How to Stop Thefts from Elders and the Dead

Updated  7/17/16

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Preventing thefts and recovering assets stolen from vulnerable adults, elders and the dead has been the focus of my elder law practice for the past decade. These forms of thefts are a problem not only in my home state of Vermont, but throughout our country, and in the world at large.

After more than 10 years of handling theft cases in my practice, this is my conclusion:

Thieves who target the elderly and the dead are relentless, cunning, and patient in their pursuit of the money of others. They are predators. Vulnerable adults, especially elders with dementia who are alone in the world, are perfect targets for theft and need our protection.

I offer this post to help readers understand the ways in which predators steal from vulnerable adults or estates, what can be done to prevent these types of thefts, and how and who to report a suspected theft to.

This is a long post because this topic best explained with case examples. Please bear with me; I think this information may be helpful to you or those you love.

Just How Much is Stolen from Vulnerable Elders?

A recent report by True Link Financial on Elder Financial Abuse in 2015 estimates that $19 billion is lost annually to fraud by criminals and abuse of trust by friends, family members, and paid helpers.

It is also estimated that 954,000 seniors are currently skipping meals as a direct result of being the victim of some form of financial abuse.

For more information on the financial losses due to theft from vulnerable elders, you can go to

Unfortunately, I cannot find any verified data on the dollar amounts stolen from estates (guardianship or probate estates). Probate courts do not collect and archive this type of financial data nationally.

What Is Stolen?

Thefts from the dead fall into two basic categories:

1) Theft from the body of a dead person; and

2) Theft of property and/or money from their home and estate.

It just so happens that thefts from vulnerable adults and elders also fall into two basic categories:

1.) Theft of property, including homes deeded over, cars retitled, medication (especially narcotic pain medications that can be sold for cash), art work or jewelry taken without the knowledge or the consent of the elder, or taken from an elder through coercion or intimidation or undue influence; and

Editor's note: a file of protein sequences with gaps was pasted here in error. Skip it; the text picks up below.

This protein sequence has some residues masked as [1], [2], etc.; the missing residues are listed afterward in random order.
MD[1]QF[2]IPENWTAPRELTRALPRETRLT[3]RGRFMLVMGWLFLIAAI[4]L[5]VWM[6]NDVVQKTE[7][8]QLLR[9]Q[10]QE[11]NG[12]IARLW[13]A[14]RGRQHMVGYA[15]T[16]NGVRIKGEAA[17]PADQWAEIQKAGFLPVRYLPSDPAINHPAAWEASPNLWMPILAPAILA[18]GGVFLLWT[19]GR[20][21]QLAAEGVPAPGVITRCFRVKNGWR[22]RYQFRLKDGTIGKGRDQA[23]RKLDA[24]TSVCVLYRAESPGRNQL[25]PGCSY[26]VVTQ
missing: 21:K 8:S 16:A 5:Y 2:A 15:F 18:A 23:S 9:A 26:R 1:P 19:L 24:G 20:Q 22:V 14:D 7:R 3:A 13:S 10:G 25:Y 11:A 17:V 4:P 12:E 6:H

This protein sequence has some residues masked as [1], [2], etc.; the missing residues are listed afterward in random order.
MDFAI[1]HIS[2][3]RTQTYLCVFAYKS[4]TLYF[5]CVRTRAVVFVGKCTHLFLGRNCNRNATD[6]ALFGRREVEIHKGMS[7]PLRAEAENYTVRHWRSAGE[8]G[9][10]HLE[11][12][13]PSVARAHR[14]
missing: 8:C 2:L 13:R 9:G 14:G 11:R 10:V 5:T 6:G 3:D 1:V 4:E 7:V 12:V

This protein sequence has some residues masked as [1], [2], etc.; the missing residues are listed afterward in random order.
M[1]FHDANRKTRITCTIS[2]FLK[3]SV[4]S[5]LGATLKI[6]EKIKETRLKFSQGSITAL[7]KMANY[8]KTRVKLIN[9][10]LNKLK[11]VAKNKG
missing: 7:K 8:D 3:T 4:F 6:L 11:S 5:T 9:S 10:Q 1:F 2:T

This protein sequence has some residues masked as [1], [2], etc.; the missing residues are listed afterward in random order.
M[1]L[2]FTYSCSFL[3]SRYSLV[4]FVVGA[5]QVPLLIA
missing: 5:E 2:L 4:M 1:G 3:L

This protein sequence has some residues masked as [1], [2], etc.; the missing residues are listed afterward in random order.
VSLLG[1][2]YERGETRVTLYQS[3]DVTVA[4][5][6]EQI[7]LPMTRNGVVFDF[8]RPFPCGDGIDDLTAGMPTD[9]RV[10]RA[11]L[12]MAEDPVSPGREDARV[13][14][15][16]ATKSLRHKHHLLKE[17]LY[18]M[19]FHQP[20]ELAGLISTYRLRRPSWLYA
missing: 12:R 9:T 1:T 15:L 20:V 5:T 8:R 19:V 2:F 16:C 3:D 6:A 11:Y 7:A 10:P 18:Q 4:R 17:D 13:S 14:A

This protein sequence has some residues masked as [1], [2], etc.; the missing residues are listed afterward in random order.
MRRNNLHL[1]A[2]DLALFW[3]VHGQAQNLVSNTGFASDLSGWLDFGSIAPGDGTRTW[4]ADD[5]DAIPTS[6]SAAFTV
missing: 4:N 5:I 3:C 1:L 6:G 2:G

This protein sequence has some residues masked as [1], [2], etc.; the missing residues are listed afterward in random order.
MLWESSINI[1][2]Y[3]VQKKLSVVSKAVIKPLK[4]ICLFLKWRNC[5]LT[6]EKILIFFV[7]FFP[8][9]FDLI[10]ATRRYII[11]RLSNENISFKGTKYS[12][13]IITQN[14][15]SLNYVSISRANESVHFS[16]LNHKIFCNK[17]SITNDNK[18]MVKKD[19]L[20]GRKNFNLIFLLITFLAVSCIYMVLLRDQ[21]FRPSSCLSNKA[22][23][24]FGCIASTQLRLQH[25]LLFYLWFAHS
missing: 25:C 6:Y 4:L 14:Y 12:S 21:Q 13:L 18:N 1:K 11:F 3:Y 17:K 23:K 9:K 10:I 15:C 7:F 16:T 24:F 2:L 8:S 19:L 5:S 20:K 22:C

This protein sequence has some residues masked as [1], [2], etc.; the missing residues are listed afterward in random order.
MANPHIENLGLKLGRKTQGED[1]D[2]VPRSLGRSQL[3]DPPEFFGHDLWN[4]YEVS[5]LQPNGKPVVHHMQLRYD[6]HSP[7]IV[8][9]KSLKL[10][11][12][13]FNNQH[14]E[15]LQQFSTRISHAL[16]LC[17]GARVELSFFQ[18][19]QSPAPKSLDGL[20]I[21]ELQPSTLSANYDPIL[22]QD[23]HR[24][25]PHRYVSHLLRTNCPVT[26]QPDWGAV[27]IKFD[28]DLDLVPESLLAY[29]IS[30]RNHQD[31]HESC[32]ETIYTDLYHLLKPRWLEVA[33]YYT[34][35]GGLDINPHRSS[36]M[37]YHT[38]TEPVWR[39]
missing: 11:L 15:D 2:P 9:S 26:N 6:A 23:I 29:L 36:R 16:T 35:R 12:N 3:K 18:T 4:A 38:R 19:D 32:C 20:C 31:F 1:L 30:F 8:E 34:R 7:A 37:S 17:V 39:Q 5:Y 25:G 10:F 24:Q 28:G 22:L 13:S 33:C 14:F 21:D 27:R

2) Theft of financial assets such as: taking cash or draining bank accounts; running up credit card balances or getting new cards in the elder’s name; stealing IRS refunds; stealing Social Security retirement or disability checks; stealing pension payments; defrauding elders into investing in businesses that don’t exist; coercing an elder into co-signing a loan at a bank; getting elders to buy expensive cars and jewelry and making “gifts” to the abuser. Frankly, the list is endless in this category.

Who is stealing from the elderly and the dead?

Strangers steal from elders and the dead. Family members steal from elderly and dead relatives. Friends steal from dead friends. Agents under a document known as a Power of Attorney steal from vulnerable adults and elders who have asked them to manage their assets. Legal Guardians appointed by probate courts steal from vulnerable adults they are supposed to protect. Executors or Administrators of estates, or legal heirs steal from estates.

Theft from vulnerable elders and the dead is an equal opportunity crime.

And you don’t have to be a millionaire to be a target for theft. As you will see in the examples below, anyone and any estate can be a target for theft.

It’s also important to know that theft from the dead is not a victim-less crime. When people steal from a dead or dying person, they are stealing from a widow or widower, from the deceased’s children and relations, and from the community. For example, if there are no funds to bury a body, then the local taxpayers pick up the tab for cremation and burial, unless the family or friends step up to bear the costs.

Let’s consider the following examples of how theft occurs.